Shocking figures just released show the toll of teen pregnancies in Medway.
In the Medway towns, one in 20 girls from the 15 to 17-year-old age group became pregnant, according to statistics just released - accounting for a total of 258 pregnancies in 2007.
The area has seen the number of teenage pregnancies rise by almost five per cent.
But Medway health chiefs are keen to point out the figures relate to a period two years ago, and don't take into account steps taken since.
Meanwhile, in Kent the number of teenage girls getting pregnant has fallen by more than 10 per cent since 1998.
There were 1,054 teenage pregnancies across the county in 2007, accounting for 37.2 pregnancies in every 1,000 15 to 17-year-olds.
Sallyann Ironmonger, head of health improvement for Medway, admitted they are a long way from reaching their 2010 targets of halving 1998's rate of pregnancies by 2010.
She said: "We do have to bear in mind though that these figures relate to 2007 and don't reflect the amount of investment and work that has taken place since then.
"It reflects the complexity of the issue. Teenage pregnancy is caused by a range of different risk factors; we know there is a link between high levels of teenage pregnancy and high levels of poverty and deprivation."
Kent also has a long way to go before it reaches its 2010 target - teenage pregnancies would have to be reduced by a further 38 per cent before the number of pregnancies is half that of the 1998 total.
Heather Keen, the teenage pregnancy strategy co-coordinator for the county, is pleased with the result.
She said: "One of the things we've really invested in is an outreach worker service, which targets the most vulnerable young people who we know are at greatest risk of teenage pregnancy and often aren't in school so aren't getting any sex education from there either. By working in communities then we can really reach these people and help them to access the services and support they need."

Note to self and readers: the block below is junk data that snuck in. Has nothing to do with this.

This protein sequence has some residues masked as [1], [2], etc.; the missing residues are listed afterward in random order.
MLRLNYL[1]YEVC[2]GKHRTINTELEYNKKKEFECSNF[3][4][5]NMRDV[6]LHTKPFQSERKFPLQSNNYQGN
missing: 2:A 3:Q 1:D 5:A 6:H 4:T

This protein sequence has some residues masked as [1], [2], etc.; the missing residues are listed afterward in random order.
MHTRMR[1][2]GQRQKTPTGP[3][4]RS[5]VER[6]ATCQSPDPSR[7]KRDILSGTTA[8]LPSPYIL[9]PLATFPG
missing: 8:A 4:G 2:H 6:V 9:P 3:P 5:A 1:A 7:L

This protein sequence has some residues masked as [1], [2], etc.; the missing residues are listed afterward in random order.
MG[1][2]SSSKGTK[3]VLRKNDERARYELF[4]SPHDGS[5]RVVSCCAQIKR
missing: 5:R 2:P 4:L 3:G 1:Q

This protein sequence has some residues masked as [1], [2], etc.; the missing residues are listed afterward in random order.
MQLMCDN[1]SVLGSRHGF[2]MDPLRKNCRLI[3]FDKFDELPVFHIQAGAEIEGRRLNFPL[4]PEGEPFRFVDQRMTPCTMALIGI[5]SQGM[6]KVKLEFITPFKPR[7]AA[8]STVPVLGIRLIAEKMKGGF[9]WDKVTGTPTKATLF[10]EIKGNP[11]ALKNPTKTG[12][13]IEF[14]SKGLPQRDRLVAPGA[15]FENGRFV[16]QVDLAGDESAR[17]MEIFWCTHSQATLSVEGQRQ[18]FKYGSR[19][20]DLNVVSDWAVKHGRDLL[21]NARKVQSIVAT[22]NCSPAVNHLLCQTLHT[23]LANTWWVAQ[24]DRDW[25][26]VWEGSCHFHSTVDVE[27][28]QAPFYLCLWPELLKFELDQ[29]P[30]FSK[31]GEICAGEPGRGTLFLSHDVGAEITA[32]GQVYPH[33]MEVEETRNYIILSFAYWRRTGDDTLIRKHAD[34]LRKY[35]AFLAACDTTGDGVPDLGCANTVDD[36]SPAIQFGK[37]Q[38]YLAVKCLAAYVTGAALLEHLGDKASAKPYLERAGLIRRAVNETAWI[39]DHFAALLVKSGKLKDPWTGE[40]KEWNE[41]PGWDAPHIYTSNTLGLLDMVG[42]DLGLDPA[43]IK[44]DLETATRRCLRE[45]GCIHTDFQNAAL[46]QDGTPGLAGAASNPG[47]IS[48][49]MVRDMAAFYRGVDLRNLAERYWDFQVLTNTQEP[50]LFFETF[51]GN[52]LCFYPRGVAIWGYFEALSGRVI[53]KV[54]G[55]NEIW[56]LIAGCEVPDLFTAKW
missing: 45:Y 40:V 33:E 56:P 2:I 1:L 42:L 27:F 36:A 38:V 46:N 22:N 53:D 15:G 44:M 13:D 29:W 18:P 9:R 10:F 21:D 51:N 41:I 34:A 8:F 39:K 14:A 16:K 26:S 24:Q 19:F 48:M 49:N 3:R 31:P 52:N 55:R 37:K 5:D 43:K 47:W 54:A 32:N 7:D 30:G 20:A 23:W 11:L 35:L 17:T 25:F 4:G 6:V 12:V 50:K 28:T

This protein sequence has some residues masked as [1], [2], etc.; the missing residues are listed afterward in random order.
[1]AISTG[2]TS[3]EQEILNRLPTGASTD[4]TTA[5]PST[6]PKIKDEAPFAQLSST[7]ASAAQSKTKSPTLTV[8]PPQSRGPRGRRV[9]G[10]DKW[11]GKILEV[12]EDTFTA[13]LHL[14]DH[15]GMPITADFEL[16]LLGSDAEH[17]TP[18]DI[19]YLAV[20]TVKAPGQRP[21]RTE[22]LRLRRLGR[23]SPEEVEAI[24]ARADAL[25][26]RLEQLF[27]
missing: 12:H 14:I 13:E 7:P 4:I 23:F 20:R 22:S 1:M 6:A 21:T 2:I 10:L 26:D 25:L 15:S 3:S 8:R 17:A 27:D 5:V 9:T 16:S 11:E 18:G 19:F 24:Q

The Kent teenage pregnancy partnership has also focused on improving the sex and relationship education they provide after young people complained that it was too biological, the emphasis has now shifted to incorporate discussions about feelings and relationships and how to improve those skills.
According to Ms Ironmonger, since 2007 Medway Council has invested in a number of new services and a team of people to improve sex and relationship education and work with parents in helping their children make good decisions about sex and relationships.
She said: "I think it's vital that young people who are sexually active are able to access free and confidential contraceptive and sexual health services and that's something we still are trying to improve, on top of what we have already done. The Medway condom distribution scheme offers free condoms accompanied by sexual health information, which is now available through 130 trained professionals and over 20 distribution sites and we work with pharmacies to provide the morning after pill, which can also signpost to other services available."